Film ID:
NEFA 19709



Visitor Tabs


A record of a King Edward VI Grammar School (Morpeth, Northumberland) pageant re-enactment in July 1952. The schoolchildren perform plays and dances in fancy dress to an audience of parents. The pageant celebrates the school's 400th year since King Edward VI granted a charter for the school on 12 March 1552.

[Colour:] A boy wearing a medieval-style fancy dress costume, complete with snood or hood, sits at a flower stall. Other schoolchildren in medieval costume tend stalls

A large audience of parents is assembled on a lawn, seated on rows of wooden folding chairs.

A child dressed as a town crier rings his bell, surrounded by other schoolchildren in medieval costume.

Jesters perform acrobatics for the crowd.

Girls dance around a maypole.

Choristers wearing either red or blue smocks parade past the audience, singing.

A play is performed on a low outdoor stage. One of the stage backgrounds is a ship, and the play perhaps a telling of Noah’s Ark. Some of the children wear animal masks: cows, pigs.

Boys and girls perform a group folk dance on the stage.

A master reads from a lectern, with choristers in attendance.

[Black & white:] The scene continues.

[Colour:] A pair of bagpipers lead a march of cowboys or lumberjacks.

A cricketing scene is performed as part of the pageant.

A group of girls perform a folk dance.

[Black and white:] A rugby team assembles in front of the school steps, and erects some model rugby posts as a backdrop; the team then jogs into position, passing the ball between them before.

Six army cadets, rifles on shoulders, march to the foot of the school steps, and are then joined by another band of cadets. Together they perform rifle drills.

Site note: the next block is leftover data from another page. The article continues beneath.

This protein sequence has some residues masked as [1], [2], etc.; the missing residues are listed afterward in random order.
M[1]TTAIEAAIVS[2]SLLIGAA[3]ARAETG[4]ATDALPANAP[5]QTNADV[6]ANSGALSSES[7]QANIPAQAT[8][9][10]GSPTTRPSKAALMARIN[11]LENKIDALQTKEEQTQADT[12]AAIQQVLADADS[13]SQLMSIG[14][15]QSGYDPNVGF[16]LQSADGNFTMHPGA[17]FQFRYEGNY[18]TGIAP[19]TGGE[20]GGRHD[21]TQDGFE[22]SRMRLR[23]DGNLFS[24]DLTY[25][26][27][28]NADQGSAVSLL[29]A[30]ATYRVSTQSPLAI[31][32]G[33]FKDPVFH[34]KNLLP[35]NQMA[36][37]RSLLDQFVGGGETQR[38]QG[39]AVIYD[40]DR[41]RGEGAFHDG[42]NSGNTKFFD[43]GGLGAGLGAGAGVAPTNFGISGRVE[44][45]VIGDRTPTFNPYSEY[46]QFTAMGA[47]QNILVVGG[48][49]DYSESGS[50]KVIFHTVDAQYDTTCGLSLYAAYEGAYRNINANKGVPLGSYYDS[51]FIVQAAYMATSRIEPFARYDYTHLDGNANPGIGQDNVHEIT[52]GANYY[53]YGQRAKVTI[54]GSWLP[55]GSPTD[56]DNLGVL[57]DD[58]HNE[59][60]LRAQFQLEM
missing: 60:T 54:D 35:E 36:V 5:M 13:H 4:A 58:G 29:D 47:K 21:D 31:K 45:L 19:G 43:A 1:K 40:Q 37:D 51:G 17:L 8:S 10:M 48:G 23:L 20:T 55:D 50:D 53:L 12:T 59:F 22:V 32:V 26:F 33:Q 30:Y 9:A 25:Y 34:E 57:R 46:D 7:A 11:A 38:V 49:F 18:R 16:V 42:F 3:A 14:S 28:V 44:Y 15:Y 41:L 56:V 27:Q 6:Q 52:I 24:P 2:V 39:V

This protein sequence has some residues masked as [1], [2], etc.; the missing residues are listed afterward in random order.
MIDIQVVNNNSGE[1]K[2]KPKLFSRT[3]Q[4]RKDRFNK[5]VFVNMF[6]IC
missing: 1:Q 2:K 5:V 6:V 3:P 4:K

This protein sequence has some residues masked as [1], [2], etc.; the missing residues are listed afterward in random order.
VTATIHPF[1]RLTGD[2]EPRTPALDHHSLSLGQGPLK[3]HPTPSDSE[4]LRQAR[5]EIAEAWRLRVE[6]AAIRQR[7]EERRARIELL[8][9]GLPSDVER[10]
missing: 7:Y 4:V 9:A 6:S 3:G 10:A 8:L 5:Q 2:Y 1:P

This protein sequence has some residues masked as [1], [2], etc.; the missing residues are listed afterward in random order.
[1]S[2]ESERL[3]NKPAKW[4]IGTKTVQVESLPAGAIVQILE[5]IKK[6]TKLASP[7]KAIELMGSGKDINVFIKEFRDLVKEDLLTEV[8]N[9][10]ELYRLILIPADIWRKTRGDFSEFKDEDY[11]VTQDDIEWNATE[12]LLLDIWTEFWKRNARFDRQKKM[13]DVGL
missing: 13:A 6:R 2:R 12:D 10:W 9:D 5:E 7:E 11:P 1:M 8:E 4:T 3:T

[Colour:] The cadets perform marching and rifle drills.

Girls set the stage for another play.

Girls and boys enact a wartime scene of putting out a fire. They wear rounded metal helmets and rain macs.

Next, a tin man or robot is on stage.

A long pageant of schoolchildren passes by, led by two figures in medieval costume carrying placards, which read 1552, the date of the foundation of the school.  The children wear costumes from various historical ages. Some are dressed as animals with papier-maché face masks, others are soliders, and rugby players; some wear school uniform.

Note: "The re-foundation of the school is frequently associated with William Turner (c. 1508–1568), nonconformist divine, known as the "Father of English Botany", who was a native of Morpeth, and is believed both to have attended the grammar school before going to Cambridge and later to have been its headmaster.

Morpeth Grammar School was involved in the lawsuit of longest duration in English legal history. The case, concerning the recovery of lands granted to the school by Edward VI and later leased to the Thornton family, began in 1710, was reopened in 1833, advanced in 1847, and determined in 1870, concerning the recovery of lands granted to the school by Edward VI later leased to the Thornton family.

The school lost its status as a grammar school in the educational reforms of the 1970s and became a comprehensive under its present name. As part of this, the school had a new building built which still stands today."